Brad Rutter

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Brad Rutter
Bradford Gates Rutter

(1978-01-31) January 31, 1978 (age 46)
Known forBeing the highest-earning Jeopardy! contestant and 2nd-highest-earning American game show contestant

Bradford Gates Rutter (born January 31, 1978) is an American game show contestant, TV host, producer, and actor. With over $5.1 million in winnings, he is currently the second-highest-earning American game show contestant of all time, behind Ken Jennings, and still the highest-earning contestant (primarily from special tournament events) on the U.S. syndicated game show Jeopardy! (with over $5 million).

Until the Greatest of All Time Tournament in 2020, Rutter had never lost a Jeopardy! match against a human opponent (though he twice trailed at the end of the first game of a two-day tournament match before coming back to win). This streak consisted of his original five-day run in 2000 (after which he retired undefeated) as well as 17 matches in five tournaments (including one as part of a team)—all of which he won. Rutter finished third in the match—both his first defeat overall and the first time he finished behind a human opponent.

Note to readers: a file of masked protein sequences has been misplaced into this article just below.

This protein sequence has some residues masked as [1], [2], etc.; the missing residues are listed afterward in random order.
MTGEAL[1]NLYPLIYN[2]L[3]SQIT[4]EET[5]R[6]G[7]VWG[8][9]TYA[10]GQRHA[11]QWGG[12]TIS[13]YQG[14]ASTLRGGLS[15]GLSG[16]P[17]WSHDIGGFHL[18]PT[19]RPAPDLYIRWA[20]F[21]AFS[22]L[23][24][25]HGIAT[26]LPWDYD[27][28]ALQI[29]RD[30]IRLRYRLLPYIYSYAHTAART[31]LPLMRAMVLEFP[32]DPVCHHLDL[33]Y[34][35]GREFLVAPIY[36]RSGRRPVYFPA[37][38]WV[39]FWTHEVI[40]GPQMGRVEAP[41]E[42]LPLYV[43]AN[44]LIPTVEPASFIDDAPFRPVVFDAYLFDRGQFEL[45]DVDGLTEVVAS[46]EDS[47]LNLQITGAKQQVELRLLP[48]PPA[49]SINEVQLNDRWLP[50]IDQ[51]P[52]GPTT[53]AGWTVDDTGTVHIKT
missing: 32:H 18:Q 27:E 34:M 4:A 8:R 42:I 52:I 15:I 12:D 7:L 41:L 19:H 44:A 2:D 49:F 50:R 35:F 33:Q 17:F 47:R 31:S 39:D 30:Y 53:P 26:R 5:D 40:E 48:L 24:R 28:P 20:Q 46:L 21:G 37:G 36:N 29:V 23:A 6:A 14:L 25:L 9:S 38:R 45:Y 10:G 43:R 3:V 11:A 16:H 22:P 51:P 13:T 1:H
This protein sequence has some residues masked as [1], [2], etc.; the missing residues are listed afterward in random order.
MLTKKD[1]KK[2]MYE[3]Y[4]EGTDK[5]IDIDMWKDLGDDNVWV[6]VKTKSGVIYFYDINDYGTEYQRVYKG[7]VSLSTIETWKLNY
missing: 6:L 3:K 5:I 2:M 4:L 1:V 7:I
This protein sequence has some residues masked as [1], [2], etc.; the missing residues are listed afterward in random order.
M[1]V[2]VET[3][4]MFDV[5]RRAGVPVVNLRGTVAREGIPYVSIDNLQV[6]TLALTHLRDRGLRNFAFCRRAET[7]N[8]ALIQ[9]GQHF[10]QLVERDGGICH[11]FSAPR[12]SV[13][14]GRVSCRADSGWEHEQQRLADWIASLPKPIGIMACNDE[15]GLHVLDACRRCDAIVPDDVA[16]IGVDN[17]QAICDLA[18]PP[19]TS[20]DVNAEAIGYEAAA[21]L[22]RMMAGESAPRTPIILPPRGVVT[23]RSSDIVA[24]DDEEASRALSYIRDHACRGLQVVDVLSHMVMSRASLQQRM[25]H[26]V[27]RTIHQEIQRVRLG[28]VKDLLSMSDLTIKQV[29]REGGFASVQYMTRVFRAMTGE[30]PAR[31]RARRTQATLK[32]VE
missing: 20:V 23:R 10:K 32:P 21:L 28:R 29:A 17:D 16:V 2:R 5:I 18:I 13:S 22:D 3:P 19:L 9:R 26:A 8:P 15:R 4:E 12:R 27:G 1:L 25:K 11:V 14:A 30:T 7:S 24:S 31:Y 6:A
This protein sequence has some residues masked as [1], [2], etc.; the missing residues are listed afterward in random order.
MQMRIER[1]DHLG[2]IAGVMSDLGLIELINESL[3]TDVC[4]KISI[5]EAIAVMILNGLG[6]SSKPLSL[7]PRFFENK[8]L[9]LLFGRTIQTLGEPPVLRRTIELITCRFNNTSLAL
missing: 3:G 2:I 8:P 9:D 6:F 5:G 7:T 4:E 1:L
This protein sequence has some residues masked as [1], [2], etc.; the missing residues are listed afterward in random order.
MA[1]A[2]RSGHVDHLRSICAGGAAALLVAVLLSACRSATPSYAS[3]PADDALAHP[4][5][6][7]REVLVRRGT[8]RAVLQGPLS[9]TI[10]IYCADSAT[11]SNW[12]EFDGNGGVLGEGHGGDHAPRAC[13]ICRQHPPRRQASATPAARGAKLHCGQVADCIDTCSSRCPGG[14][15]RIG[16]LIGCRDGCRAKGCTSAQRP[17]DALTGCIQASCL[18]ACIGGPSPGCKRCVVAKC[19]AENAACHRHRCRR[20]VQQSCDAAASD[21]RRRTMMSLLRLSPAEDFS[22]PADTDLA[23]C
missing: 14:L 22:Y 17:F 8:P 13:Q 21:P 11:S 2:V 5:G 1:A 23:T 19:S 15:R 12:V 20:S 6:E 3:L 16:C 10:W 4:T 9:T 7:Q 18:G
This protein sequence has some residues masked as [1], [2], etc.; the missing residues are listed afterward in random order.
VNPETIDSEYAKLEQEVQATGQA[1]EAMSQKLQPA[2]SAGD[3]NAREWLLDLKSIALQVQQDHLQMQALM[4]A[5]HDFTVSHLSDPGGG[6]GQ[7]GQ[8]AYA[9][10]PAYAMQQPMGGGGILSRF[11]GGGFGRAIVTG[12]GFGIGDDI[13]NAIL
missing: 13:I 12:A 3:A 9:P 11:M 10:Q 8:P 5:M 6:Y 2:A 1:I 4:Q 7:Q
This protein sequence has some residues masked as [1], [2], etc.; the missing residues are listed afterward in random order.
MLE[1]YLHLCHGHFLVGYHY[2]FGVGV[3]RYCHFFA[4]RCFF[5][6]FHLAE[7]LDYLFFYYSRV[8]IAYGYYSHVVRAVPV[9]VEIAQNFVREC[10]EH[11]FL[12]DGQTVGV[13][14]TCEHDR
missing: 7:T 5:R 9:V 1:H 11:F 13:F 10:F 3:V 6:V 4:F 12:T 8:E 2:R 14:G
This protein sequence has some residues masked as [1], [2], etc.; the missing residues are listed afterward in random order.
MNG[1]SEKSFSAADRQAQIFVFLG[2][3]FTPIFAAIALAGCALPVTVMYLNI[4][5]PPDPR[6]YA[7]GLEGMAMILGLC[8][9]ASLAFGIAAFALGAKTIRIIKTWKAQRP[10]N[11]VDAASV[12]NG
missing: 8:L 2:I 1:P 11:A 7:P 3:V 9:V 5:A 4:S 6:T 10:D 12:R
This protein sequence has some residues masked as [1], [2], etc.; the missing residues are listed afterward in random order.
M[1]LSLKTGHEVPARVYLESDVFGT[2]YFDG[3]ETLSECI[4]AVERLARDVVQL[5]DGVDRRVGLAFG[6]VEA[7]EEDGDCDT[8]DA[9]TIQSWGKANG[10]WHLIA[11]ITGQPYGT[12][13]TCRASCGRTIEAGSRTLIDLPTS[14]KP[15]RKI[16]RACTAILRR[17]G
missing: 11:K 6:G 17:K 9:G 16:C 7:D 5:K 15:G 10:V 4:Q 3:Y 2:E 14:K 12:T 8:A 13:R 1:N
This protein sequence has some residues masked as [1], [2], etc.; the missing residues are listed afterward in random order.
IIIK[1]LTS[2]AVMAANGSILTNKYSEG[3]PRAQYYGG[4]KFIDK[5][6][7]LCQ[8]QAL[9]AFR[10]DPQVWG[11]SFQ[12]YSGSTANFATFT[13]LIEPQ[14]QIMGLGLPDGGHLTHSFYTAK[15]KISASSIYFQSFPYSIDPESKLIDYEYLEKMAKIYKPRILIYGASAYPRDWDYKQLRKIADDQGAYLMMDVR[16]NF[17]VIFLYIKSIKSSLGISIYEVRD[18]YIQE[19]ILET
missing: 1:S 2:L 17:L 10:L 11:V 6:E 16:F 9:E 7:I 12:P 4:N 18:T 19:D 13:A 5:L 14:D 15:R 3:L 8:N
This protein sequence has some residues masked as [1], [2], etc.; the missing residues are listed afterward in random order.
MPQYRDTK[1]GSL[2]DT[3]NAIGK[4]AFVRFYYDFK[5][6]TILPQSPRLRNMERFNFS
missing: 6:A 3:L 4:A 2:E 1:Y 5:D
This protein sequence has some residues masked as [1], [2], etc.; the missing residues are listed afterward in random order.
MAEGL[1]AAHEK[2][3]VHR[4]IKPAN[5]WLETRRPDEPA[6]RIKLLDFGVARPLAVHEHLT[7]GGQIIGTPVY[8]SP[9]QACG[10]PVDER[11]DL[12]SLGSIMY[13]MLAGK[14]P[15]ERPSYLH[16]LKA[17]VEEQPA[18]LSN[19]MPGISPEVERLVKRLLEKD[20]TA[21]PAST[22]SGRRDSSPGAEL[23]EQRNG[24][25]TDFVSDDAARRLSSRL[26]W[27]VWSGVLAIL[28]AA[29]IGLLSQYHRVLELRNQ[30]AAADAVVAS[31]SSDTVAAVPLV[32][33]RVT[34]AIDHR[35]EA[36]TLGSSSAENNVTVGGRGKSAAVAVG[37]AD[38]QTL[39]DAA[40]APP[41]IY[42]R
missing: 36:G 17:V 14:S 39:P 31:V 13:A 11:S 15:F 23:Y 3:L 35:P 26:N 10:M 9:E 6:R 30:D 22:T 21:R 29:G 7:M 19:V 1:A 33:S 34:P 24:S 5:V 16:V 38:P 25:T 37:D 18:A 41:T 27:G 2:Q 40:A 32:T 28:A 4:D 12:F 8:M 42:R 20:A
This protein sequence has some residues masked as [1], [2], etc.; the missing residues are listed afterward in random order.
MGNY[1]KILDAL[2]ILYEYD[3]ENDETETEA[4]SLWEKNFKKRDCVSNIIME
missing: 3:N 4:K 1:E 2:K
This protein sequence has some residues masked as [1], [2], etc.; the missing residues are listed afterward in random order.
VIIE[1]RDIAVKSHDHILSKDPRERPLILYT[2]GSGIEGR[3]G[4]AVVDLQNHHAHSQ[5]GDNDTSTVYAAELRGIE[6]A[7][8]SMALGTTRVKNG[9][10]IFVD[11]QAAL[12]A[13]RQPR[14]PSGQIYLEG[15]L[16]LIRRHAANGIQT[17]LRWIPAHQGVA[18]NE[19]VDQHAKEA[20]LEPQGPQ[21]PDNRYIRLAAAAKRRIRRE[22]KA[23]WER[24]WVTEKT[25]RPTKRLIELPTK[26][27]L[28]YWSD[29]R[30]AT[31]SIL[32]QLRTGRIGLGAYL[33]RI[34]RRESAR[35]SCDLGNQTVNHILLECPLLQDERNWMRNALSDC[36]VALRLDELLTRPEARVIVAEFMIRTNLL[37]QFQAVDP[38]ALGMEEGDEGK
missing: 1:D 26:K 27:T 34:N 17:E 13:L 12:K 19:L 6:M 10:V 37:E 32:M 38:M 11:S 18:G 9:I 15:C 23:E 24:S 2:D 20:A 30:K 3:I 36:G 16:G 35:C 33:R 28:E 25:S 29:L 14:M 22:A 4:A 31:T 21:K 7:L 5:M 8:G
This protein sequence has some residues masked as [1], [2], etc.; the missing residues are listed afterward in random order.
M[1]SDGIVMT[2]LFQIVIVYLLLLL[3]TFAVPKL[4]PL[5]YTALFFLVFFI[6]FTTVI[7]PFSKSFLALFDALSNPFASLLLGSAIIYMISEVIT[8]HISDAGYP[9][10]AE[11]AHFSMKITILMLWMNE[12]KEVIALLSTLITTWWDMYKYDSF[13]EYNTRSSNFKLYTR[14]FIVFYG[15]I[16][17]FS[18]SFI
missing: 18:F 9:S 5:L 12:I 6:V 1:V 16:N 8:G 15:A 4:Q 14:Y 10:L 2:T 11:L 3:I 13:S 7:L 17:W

Early life[edit]

Rutter is a 1995 graduate of Manheim Township High School in Neffsville, Pennsylvania, where he was on the quiz bowl team. The team won second place at the 1994 Texaco Star National Academic Championship.[1] Rutter is one of the 19 people to have been named to the National Academic Championship Hall of Fame in its 25-year history.[2] At the 2005 Manheim Township High School graduation ceremony, he announced the start of a scholarship fund in memory of his late high-school quiz bowl coach, Anne Clouser.

Rutter described himself as a slacker in school and a Johns Hopkins dropout (while there, he studied English).[3] Before his success on Jeopardy!, Rutter worked at the Lancaster Coconuts record store.

Jeopardy! winnings[edit]

Rutter first appeared on Jeopardy! on October 30, 2000, when the rules stipulated that a contestant who won five consecutive days retired undefeated[4] and was guaranteed a spot in the Tournament of Champions. Rutter retired as an undefeated five-day champion, with $55,102 in winnings. He was also awarded a choice of Chevrolet cars; he picked two Chevrolet Camaros. At the time, Jeopardy! awarded new cars to five-day undefeated champions. The rules were changed in 2003, before Ken Jennings' run of 74 consecutive days in 2004, which made Jennings the largest overall Jeopardy! money winner.